Australian Plants online
Index   Back Issues   ANPSA Home

What do Botanists Mean by the Term 'Secund'?

Peter Olde

Botanical terminology can often confuse and frighten beginners and experienced botanists alike. One of the problems is that some terms are only found to describe aspects of a plant in a particular group or family. So it is difficult to get your head around terms that are unfamiliar. Why do botanists do this, or even invent new words we cannot understand. The main reason is that a botanical term is precise and alludes to some feature that can only be otherwise described using a long phrase. Imagine how long a botanical description would be if botanists had to use phrases to describe botanical features. You would need several pages in some cases and it could get very repetitive as well. One of the botanical terms used in Grevillea is the word 'secund'.

   Grevillea rigida
   Grevillea rigida

I was surprised recently when a very senior botanist at the herbarium did not know the meaning of this word. I realised then that it is rarely used in the description of other genera because it does not occur there. Only in a few genera of the Proteaceae does the term become relevant. What does it mean then?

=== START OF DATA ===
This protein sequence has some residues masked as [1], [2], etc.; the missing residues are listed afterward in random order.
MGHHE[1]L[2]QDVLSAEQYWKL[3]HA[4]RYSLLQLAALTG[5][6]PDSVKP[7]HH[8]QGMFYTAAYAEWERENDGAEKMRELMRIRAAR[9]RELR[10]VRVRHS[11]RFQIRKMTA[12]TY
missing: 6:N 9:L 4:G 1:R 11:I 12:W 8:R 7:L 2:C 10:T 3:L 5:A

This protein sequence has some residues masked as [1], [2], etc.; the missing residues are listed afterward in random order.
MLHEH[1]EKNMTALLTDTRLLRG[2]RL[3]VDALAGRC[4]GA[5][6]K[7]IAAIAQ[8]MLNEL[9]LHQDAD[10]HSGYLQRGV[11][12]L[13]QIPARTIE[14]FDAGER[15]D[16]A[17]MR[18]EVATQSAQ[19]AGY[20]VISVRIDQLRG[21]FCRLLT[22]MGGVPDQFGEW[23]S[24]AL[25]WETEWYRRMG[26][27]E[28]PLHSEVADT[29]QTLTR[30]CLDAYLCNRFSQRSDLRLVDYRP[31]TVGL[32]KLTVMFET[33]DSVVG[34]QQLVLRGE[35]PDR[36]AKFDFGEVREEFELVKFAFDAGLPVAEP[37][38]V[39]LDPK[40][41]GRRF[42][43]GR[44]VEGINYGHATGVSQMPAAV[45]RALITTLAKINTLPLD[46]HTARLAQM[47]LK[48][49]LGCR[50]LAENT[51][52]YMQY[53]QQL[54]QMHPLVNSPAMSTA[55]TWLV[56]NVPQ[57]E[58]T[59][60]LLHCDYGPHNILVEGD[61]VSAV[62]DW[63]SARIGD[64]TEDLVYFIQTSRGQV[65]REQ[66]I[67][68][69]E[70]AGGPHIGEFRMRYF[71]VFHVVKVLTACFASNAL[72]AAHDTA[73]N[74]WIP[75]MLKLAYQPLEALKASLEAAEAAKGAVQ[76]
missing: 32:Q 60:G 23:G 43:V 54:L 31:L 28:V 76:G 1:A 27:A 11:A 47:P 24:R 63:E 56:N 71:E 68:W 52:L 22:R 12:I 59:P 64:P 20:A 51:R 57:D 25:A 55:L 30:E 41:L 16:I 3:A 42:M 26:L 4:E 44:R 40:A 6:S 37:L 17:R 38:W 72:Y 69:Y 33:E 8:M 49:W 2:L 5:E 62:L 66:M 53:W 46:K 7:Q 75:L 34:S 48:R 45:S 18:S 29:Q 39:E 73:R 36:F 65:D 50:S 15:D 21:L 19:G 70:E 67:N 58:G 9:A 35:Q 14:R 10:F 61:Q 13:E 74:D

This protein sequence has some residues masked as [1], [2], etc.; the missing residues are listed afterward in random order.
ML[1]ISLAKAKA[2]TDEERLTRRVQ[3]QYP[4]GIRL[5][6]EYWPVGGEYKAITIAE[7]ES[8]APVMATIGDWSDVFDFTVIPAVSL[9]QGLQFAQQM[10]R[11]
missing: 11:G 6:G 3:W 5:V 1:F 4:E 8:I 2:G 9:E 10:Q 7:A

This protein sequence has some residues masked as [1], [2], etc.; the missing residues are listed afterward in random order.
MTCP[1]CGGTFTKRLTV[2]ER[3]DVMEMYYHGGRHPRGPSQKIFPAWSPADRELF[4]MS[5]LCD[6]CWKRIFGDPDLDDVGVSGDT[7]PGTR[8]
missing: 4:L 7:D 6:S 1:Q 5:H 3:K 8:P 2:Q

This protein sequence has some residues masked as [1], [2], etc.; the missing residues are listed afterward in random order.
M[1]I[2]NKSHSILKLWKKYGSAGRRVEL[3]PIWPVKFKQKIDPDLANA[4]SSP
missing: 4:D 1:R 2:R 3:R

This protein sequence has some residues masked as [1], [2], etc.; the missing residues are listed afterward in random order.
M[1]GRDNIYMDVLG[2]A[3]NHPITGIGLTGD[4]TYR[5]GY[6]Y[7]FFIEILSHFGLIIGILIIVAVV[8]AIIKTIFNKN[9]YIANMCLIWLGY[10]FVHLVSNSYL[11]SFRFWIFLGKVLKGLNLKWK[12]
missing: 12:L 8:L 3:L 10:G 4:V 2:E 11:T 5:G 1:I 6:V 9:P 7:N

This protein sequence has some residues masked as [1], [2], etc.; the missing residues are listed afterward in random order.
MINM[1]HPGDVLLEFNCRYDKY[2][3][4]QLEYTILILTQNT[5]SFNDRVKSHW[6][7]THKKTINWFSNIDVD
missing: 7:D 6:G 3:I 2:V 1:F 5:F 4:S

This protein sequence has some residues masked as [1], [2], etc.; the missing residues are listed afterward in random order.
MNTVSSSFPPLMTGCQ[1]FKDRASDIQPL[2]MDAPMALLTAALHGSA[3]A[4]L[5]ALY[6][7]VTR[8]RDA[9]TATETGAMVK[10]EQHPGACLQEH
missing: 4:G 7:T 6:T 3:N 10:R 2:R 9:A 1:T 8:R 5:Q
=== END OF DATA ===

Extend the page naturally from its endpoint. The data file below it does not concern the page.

A floral or foliar organ is termed secund when all of its parts are turned to one side. A branchlet is secund when all its leaves are found on one side and not on both. You might describe a leaf as secund when the lamina on either side of the rachis is oriented above or below the axis (V-shaped). A conflorescence is secund when all the flowers are on one side of the axis, toothbrush inflorescences for example - like those in Grevillea rigida.

So now you know.

From the newsletter of ASGAP's Grevillea Study Group, October 2006.

Index   Back Issues   ANPSA Home

Australian Plants online - 2006
Association of Societies for Growing Australian Plants